It's hard to keep track of the various strategies being employed to functionally cure HIV and their relative merits. A new book titled, Cured: How the Berlin Patients Defeated HIV and Forever Changed Medical Science by Nathalie Holt, does a great job at detailing these approaches and their histories.
The book weaves together the paths of the two Berlin patients, Timothy Ray Brown and his predecessor Christian Hahn, who experienced functional cures of their HIV infections. While the story of Timothy Ray Brown is familiar to many in this field (receipt of a bone marrow transplant for leukemia from a donor who possessed the HIV resistance mutation CCR5Δ32), Christian Hahn's story is equally fascinating.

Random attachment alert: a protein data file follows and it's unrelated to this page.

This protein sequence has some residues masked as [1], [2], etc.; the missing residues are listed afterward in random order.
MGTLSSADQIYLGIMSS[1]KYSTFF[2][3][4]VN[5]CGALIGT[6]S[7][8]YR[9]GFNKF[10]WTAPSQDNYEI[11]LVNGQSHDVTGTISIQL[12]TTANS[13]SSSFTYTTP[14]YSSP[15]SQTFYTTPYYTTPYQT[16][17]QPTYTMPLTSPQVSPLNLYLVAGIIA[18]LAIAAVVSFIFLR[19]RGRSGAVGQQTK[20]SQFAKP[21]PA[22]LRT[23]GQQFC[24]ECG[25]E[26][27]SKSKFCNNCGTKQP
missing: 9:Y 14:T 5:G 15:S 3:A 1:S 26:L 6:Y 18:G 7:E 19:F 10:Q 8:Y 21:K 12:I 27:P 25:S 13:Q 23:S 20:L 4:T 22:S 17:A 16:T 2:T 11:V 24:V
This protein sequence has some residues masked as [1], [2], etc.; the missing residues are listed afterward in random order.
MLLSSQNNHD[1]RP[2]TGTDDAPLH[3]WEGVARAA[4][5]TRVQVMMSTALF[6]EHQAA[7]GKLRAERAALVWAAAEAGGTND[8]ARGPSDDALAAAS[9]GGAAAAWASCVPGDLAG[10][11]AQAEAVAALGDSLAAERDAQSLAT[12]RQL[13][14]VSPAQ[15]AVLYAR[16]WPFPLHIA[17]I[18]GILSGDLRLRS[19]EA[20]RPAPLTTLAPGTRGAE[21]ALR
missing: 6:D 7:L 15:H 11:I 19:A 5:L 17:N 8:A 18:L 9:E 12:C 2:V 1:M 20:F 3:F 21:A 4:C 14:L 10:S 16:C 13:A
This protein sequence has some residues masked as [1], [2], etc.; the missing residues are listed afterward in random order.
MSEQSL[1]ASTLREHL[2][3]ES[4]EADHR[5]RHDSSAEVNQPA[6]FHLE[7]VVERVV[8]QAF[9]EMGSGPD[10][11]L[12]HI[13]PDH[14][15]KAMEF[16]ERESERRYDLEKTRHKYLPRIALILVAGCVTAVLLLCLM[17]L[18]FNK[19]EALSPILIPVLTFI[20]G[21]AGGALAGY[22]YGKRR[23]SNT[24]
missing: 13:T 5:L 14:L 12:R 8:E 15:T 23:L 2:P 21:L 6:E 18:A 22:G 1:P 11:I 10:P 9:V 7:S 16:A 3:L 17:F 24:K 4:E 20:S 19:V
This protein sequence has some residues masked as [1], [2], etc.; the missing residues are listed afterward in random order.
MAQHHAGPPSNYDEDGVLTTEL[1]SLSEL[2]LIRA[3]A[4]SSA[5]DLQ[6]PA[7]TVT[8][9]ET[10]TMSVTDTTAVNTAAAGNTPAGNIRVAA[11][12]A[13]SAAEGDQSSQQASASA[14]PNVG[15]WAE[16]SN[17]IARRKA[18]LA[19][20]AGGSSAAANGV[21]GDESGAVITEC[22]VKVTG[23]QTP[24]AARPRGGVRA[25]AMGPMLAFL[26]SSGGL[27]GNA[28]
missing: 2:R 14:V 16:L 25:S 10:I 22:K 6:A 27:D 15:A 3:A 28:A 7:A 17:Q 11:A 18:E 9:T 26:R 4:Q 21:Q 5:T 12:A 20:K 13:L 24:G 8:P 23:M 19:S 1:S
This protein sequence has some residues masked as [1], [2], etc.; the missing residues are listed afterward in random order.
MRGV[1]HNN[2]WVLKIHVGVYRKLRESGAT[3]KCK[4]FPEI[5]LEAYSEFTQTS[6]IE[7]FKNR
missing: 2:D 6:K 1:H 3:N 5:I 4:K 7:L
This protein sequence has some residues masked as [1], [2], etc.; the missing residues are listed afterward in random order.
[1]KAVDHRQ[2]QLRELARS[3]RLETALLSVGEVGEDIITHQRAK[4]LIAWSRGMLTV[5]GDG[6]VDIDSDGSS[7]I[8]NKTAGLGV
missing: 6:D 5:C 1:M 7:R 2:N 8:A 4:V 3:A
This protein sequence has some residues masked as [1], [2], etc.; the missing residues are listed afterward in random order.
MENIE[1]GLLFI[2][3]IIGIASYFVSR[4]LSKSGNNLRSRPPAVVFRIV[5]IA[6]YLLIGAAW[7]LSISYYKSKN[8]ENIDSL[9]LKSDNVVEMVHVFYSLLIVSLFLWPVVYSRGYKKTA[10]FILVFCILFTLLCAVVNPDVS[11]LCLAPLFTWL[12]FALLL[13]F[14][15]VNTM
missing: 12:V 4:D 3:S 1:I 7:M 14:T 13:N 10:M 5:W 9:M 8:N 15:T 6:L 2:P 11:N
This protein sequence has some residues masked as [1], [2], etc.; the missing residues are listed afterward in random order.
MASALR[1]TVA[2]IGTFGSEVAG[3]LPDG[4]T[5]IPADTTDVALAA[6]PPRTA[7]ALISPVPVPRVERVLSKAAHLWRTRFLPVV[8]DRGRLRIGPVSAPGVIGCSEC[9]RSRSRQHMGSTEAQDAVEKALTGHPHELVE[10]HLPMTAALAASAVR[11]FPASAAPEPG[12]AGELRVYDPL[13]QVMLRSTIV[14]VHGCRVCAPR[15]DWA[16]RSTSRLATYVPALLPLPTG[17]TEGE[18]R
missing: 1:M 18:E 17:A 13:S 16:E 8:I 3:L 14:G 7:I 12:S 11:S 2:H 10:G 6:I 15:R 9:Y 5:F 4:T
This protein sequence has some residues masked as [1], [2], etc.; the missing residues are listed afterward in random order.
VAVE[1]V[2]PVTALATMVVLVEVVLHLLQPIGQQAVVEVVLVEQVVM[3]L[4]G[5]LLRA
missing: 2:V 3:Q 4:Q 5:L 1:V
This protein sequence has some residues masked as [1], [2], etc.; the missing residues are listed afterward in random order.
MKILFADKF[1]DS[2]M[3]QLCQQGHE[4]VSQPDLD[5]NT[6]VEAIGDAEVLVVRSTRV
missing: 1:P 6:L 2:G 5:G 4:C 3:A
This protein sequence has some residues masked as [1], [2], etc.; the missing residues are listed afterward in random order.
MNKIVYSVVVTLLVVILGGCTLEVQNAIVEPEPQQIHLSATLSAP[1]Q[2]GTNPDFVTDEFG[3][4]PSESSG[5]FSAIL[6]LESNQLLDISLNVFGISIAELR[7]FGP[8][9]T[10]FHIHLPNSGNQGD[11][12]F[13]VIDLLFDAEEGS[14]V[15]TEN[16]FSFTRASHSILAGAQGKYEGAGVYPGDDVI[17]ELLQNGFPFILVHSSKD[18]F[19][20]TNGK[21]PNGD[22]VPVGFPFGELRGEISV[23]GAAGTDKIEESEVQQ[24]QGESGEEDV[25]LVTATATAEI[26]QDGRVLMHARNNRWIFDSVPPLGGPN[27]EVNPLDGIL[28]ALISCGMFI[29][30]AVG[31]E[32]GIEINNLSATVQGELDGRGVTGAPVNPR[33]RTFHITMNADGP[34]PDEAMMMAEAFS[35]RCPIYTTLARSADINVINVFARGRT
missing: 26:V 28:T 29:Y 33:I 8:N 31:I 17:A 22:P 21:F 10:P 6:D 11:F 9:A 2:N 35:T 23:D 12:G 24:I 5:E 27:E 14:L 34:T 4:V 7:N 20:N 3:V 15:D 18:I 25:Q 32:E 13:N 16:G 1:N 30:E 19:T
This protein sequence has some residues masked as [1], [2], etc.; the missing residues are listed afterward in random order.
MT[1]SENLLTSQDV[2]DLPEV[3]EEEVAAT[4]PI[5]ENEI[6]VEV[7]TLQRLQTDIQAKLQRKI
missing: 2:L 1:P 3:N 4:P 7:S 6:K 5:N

Hahn was placed on anti-HIV therapy soon after infection and his regimen included an unusual drug, hydroxyurea, with unique properties. After stopping therapy Hahn did not have any viral rebound. Debates over whether it was the timing of therapy, the use of hydroxyurea, or another factor ensued. In the end, Hahn was found to harbor a protective genetic signature HLA-B*57 that can control HIV replication.
The book also covers other cure approaches such as that employed with the Visconti Cohort, the "Mississippi Baby" (and her offspring, the "Long Beach Baby"), and the failed approach taken with the "Boston Patients" who underwent non-CCR5Δ32 bone marrow transplants. See this great amFAR graphic for a guided tour of these cure approaches.
I highly recommend this book to those interested in getting a glimpse of the cutting-edge science being employed in this Herculean effort.